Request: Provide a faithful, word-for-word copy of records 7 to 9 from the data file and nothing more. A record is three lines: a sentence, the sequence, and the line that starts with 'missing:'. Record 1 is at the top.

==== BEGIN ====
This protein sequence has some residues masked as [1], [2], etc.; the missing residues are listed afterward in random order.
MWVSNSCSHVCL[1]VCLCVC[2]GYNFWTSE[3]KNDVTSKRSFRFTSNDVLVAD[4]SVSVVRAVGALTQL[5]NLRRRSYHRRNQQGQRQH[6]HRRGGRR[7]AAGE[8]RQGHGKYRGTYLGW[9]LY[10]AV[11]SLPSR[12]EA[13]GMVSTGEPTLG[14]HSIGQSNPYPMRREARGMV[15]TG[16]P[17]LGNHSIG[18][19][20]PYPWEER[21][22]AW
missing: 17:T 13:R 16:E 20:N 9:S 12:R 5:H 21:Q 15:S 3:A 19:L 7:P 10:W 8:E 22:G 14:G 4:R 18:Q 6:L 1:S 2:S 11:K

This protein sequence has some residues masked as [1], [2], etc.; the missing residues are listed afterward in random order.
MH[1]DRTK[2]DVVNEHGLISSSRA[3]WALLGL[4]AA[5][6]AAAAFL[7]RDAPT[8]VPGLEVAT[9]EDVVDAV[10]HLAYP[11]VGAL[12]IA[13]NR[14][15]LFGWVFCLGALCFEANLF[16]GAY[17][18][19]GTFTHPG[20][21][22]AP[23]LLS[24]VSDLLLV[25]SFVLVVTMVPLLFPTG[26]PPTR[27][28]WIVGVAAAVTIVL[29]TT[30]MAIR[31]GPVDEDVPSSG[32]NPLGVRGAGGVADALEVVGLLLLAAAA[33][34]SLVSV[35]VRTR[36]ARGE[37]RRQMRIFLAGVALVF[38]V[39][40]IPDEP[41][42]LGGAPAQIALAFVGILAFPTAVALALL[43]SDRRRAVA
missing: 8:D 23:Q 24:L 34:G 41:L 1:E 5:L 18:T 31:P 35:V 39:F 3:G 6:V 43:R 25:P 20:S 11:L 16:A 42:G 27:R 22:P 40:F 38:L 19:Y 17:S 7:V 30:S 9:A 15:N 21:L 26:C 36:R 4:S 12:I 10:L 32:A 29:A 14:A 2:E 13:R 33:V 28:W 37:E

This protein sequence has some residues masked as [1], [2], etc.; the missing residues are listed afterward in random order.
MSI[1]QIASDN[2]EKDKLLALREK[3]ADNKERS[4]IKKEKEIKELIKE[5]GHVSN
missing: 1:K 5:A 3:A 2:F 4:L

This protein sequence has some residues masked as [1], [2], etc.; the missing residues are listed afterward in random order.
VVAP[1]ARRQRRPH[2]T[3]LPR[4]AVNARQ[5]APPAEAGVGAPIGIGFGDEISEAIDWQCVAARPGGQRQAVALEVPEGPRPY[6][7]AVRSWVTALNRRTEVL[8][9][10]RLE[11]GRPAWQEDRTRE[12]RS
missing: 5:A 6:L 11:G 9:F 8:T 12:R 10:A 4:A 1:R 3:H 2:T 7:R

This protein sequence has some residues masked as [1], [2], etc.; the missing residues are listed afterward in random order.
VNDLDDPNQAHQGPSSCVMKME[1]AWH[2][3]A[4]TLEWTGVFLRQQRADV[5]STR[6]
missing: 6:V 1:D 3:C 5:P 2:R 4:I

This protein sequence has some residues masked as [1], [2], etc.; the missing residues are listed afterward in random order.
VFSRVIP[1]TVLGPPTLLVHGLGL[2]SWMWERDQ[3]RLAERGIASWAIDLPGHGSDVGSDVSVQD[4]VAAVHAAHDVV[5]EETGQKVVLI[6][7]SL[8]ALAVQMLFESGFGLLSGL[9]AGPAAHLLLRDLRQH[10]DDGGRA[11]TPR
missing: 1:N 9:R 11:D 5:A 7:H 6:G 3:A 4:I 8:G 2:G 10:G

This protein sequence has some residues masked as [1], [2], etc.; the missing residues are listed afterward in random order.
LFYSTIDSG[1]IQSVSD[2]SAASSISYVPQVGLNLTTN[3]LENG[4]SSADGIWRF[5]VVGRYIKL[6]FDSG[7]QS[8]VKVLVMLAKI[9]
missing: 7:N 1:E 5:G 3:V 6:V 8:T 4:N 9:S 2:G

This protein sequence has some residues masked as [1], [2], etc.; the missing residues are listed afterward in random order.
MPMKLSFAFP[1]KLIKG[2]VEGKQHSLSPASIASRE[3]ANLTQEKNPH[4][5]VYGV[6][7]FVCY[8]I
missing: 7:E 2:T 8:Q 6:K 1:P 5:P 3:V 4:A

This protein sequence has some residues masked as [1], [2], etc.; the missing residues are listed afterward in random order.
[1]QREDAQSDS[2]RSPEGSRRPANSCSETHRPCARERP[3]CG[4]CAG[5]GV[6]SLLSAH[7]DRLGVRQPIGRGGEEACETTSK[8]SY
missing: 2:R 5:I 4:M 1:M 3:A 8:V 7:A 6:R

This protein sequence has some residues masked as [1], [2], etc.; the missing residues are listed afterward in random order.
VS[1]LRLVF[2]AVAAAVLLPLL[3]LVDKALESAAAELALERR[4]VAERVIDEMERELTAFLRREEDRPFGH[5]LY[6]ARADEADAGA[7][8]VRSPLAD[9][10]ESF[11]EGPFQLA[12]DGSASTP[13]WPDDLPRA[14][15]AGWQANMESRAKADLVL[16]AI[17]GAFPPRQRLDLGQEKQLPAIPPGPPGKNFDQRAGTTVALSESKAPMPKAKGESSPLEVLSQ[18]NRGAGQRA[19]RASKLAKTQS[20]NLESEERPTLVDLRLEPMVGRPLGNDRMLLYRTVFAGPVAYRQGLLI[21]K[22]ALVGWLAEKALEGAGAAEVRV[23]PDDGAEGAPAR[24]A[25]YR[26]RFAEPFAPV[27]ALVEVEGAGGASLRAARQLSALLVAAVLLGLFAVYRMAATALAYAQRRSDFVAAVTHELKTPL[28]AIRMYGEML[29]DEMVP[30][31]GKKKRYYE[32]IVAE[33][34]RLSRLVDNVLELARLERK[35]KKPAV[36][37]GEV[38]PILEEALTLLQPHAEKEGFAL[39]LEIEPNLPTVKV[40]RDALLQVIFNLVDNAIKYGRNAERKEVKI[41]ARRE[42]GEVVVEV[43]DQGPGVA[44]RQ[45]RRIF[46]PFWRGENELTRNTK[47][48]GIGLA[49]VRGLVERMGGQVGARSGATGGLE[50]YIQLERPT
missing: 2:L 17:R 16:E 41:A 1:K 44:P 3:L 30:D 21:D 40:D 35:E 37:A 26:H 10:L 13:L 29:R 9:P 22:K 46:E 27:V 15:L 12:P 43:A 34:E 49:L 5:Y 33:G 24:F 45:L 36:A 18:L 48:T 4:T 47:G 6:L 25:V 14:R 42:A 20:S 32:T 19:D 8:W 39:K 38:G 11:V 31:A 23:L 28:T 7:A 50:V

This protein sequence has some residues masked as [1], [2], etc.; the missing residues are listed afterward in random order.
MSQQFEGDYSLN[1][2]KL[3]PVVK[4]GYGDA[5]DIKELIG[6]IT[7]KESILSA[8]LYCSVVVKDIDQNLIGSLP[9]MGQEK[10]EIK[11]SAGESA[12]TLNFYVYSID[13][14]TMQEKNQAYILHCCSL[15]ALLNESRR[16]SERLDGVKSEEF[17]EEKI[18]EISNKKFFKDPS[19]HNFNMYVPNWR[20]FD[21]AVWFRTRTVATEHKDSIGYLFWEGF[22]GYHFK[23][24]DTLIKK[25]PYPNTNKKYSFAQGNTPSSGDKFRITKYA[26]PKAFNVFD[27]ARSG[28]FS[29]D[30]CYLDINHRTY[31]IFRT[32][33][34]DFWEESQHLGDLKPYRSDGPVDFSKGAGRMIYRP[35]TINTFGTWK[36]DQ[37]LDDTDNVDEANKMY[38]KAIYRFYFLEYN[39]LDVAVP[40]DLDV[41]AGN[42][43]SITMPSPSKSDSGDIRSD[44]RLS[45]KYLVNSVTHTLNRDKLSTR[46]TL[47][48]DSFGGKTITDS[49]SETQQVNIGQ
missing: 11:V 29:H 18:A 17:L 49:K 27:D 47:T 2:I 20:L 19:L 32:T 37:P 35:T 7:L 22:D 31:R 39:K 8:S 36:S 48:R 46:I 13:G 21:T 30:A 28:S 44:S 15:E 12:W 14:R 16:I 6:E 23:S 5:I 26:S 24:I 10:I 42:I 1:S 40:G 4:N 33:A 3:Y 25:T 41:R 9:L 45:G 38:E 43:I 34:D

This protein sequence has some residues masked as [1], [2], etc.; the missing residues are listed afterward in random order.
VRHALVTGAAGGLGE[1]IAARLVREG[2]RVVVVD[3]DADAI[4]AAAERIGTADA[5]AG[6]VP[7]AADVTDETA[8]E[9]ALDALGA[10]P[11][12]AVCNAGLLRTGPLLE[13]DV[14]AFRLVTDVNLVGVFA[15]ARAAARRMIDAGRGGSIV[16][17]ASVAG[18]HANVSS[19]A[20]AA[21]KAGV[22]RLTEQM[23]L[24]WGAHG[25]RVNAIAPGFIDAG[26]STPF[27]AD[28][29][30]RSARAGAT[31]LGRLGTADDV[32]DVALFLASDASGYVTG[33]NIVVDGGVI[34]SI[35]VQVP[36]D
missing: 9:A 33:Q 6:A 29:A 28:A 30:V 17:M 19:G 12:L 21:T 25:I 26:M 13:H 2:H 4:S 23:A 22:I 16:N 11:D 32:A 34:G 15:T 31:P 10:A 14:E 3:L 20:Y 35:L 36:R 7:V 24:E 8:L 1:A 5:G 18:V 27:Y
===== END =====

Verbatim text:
This protein sequence has some residues masked as [1], [2], etc.; the missing residues are listed afterward in random order.
LFYSTIDSG[1]IQSVSD[2]SAASSISYVPQVGLNLTTN[3]LENG[4]SSADGIWRF[5]VVGRYIKL[6]FDSG[7]QS[8]VKVLVMLAKI[9]
missing: 7:N 1:E 5:G 3:V 6:V 8:T 4:N 9:S 2:G

This protein sequence has some residues masked as [1], [2], etc.; the missing residues are listed afterward in random order.
MPMKLSFAFP[1]KLIKG[2]VEGKQHSLSPASIASRE[3]ANLTQEKNPH[4][5]VYGV[6][7]FVCY[8]I
missing: 7:E 2:T 8:Q 6:K 1:P 5:P 3:V 4:A

This protein sequence has some residues masked as [1], [2], etc.; the missing residues are listed afterward in random order.
[1]QREDAQSDS[2]RSPEGSRRPANSCSETHRPCARERP[3]CG[4]CAG[5]GV[6]SLLSAH[7]DRLGVRQPIGRGGEEACETTSK[8]SY
missing: 2:R 5:I 4:M 1:M 3:A 8:V 7:A 6:R